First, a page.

Tuesday, October 26

We Test New Vicem 50 Classic in Newport

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Last Monday, the day after the close of the successful Newport international Boat Show, I had the good luck to join professional captain Louis for a quick sea trial of the new Vicem 50 Classic. The dawn was clear and cool without a breath of wind brushing Newport Harbor. Louis fired up the twin Volvo IPS600 engines and with bow thruster and IPS pod drives engaged, he inched the 50 out of her tight slip at Bannister’s Wharf and drove her slowly into the fairway.

As always on late summer mornings, Newport was filled with an amazing collection of sail and power yachts, ranging in size from 30 to 300 feet and in age from antique to the latest and greatest. It would be easy to be intimidated by the Newport fleet, but not on the Vicem 50 Classic, which holds her own in looks, styling and pedigree with any modern yacht with traditional bones.

The 50 follows in the wake of the 46 Classic as a family cruiser with Down East appeal. She has a springy sheer line, a high bow with plenty of flare and a sweet stern with a touch of tumblehome.  Her cabin top has a fairly low profile set off by the huge side windows and forward windshields. A low mast on top carries the radar and other antennas.

As we motored slowly through the fleet, I went forward to the bow and found the hand rails well positioned on the cabin sides and the side railing high enough so I could stay braced all the way forward. There are two lockers in the forepeak for stowing anchor rodes, spare anchors, fenders and dock lines. The anchor stows on a small sprit so it won’t bang against the hull when being lowered or raised.

The cockpit aft has a door leading to the swim platform, which can be securely closed with a massive stainless-steel latch, a nice touch for those times when you may have rolling, following seas. In the cockpit there is an L-shaped settee around a handsome rectangular table that is finished with a beautiful star-shaped inlay. With folding chairs added, you could seat six at the table for meals.

The salon has bench settees on both sides with a small wood coffee table in the form of a storage box for throw pillows. The settees will seat six or more for sundowners or for laptop meals in cool or rainy weather; they also could serve as sleeping berths in a pinch.

The helm is forward to starboard and has a wide two-person bench. The command center on the boat I was on had two multifunction displays, one showing a small-scale chart for reference and one with a large-scale chart for detail. Over these, the AIS and radar data can be displayed. The engine controls and IPS control are small, compact units that are easy to use.  Visibility forward from the helm is excellent and the two large wipers kept the windshields clear of the still-condensing morning dew.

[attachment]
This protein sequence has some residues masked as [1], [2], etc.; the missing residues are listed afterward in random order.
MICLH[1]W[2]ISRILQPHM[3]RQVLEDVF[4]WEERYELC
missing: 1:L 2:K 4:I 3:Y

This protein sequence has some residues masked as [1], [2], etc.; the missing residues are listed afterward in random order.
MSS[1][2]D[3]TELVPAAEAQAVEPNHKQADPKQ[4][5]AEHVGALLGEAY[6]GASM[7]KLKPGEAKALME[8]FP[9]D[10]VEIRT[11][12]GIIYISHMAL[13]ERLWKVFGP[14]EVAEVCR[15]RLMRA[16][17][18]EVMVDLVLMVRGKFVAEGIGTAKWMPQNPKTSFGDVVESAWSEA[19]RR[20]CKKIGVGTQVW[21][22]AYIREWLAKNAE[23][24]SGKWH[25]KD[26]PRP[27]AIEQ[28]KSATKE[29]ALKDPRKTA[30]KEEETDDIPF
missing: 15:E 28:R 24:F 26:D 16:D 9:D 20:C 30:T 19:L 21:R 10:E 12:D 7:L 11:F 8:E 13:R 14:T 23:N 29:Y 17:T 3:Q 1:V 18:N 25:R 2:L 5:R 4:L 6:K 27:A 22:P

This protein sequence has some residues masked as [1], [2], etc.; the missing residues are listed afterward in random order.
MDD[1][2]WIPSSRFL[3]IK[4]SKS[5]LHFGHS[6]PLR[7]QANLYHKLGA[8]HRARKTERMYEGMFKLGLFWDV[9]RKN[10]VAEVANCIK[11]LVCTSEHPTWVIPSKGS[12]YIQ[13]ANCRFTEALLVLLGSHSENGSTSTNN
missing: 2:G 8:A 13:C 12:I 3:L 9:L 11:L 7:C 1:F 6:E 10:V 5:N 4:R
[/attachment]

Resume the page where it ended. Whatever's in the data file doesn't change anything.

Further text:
Down four steps going forward, I found the L-shaped galley to port with a two-burner counter-top stove, stainless-steel sink and below-counter fridge. It looks minimalist but is in fact everything you need for keeping the family well fed and happy.

Across the from the galley is the guest cabin. In this model, it offered twin berths that could be transformed into a large double bed with an insert. There is a hanging locker and plenty of cabinet space for guests to stow their clothes and gear.

The master cabin forward has a center-line double, two hanging lockers and several cabinets and drawers. You could easily stow all of your clothes for a wide range of climates here. The master cabin and the guest cabin have large, fixed ports in the hull so you can lie in bed, pull back the curtains and have a wonderful view of the harbor around you.

The head is large and has a glass-doored, separate show stall. The sink is Euro modern and the head has an electric macerator that pumps into a large black water holding tank.

The finish work of the interior of this Turkish-built yacht is classic Vicem, with mahogany paneling, artful door and drawer fronts and a pleasing traditional look.

Our sea trial took us out of Newport harbor at the 5 knots required but once we turned the corner at Fort Adams, I urged the throttles forward and gradually the 50 accelerated. I set the throttles at a 2000 rpms or what would be cruising speed and she settled down at 17.5 knots on the GPS.  In this mode, we were able to drive through a series of motorboat wakes, simulating a rolling sea, and felt the 50’s composite V hull ride through them easily and without a crash or bang.

After putting her through a series of wide speed turns, we headed back into Narragansett Bay and pushed the throttle to wide open. The RPMs inched up to 3500 and the speedo pegged out at 24.8 knots. According to the instruments onboard, at cruising RPMs we were burning about 0.6 gallons a mile per engine. At max RPMs, that went up to a gallon a  mile per engine. All in all, the 50 Classic is easy to handle, has a pleasant soft motion and is extremely quiet even at max RPMs.

The Vicem 50 Classic is a fine family cruiser with accommodation for up to six. It has enough fuel and water aboard to let you go far between fuel docks. At 17 knots, you can really cover some territory so a week away from home cruising can be a real long-distance vacation.

Specs: LOA: 52’0”; Beam: 14’5”; Draft: 3’8”; Disp.: NA: Fuel: 528 gals.; Water: 200 gals.; Power: 2×450-hp Volvo IPS600 pod drives. Read more here.

 

 

 

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